Please note that the correct orientation of the terrain means the precise determination of the directions of cardinal points and their location. Usually you have to first find the direction to the North and South. Having a map or compass, make it easy. But in the absence of these funds the best way is to steer by the Polar star.
Look at her bright light - the most ancient astronomical landmark. Located as close to the North pole, it points North with a small error in orientation can be neglected. North star present in the sky always, regardless of time of day and year. It can be seen anywhere in the Northern hemisphere. Interestingly, the radiation of the Polar star has a strong positive impact on the planet. Approximately 2102 year it will be directly over the axis of the Earth.
To find Polaris, look for either the constellation URSA Minor, or Great bear constellation. They are next, and consequently vary in size. The North star is the last and brightest star of the little bear's tail. But often in the sky define a large bucket of seven fairly bright stars, and then, highlighting the vision two rightmost stars of the dipper, mentally hold the line about five times longer directly to the North star. Looking at her, you will move exactly in the Northern direction. Behind you will be South, right is East and the left West.
Note that this method of orienteering is not universal. Don't use being in high Northern latitudes, as the polar star is very high; and in the southern hemisphere, the tropics is a spring constellation.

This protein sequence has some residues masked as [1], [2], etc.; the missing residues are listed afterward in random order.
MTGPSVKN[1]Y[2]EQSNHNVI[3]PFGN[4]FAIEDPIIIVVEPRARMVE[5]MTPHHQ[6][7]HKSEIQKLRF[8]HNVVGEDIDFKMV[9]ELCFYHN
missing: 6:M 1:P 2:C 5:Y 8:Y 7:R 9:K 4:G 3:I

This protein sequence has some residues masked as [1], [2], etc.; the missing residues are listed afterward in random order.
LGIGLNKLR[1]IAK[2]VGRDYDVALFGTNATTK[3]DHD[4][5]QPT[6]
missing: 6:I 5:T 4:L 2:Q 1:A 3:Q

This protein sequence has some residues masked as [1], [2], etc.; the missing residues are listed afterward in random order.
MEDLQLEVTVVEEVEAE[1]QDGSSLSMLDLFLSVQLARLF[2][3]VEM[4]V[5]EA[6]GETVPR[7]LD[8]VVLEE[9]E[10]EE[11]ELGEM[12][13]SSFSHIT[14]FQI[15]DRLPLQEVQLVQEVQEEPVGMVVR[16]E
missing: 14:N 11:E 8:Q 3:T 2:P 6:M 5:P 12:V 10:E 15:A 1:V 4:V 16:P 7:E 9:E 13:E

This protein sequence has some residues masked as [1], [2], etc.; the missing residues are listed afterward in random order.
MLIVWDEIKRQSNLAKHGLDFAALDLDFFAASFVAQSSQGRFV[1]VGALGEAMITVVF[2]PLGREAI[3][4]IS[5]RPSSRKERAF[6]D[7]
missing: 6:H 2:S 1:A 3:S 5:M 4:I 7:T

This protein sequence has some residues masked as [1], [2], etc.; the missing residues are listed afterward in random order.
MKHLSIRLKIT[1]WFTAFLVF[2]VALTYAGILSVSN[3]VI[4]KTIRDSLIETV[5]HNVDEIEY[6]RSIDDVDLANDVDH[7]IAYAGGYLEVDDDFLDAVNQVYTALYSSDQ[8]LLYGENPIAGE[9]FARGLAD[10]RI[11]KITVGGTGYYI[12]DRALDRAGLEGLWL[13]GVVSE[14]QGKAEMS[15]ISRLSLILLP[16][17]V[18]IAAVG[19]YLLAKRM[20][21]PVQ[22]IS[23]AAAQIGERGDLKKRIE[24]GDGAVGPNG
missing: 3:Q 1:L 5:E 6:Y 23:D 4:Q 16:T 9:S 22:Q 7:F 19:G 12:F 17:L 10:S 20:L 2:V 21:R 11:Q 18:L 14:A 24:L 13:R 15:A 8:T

Consider the seasonal changes of the position of the Big dipper relative to the horizon during the year, and during the day. In autumn, being in the middle lane, to locate the North star it is better to use the constellation Cassiopeia. It is removed from the North star about the same distance as the Big dipper. Consisting of five bright stars of the constellation resembles a sweeping letter "M" in temperate latitudes. If you mentally hold a perpendicular line from the middle bottom of the star towards the middle of the letter "M", you'll see the North star.
Advice 2: How to navigate without a compass
Going on a trip, it is necessary to have a compass. It will help to Orient and determine sides of the world. But what if the compass is missing or is out of order? There are other methods of determining the location in space.
To understand which side light is possible with a conventional wrist watch. Rotate them in the horizontal plane and watch the dial. The hour hand should be directed towards the Sun. The South is in that direction, where is the line obtained by the bisection of the angle between the hour hand and mark 14 hours. When you find the South stand up to face him. Behind you will be North, left is East, right is West. In the southern latitudes this method can not be used. It works well in the North and bad – in moderate. But in the summer of error can be up to 25°.
To navigate by the Sun and no clocks, you just need to know when and where it rises and sets. As you know, in winter the Sun rises South East and sets in the southwest. As for the summer, this time of year the moon rises in the North-East and sets in the Northwest. With spring and autumn is easier in spring and autumn the Sun rises in the East and sets in the West. If you take the middle lane, then around 8 am the Sun summer is in the East, about 11 hours in the South - East, about 14 hours in the South, about 17 hours in the South - West, about 20 hours - in the West, about 23 hours in the North - West.
You can navigate and night – on the Polar star. It is located near the constellation URSA major. Define the first, where the sky shines the bucket, then mentally draw up the line through the two extreme points. On this line, count to five times the distance equal to the distance between these two stars. At the end of the line will be the North star. It's going to start the handle of the little dipper. If the Polar star to face ahead in the North.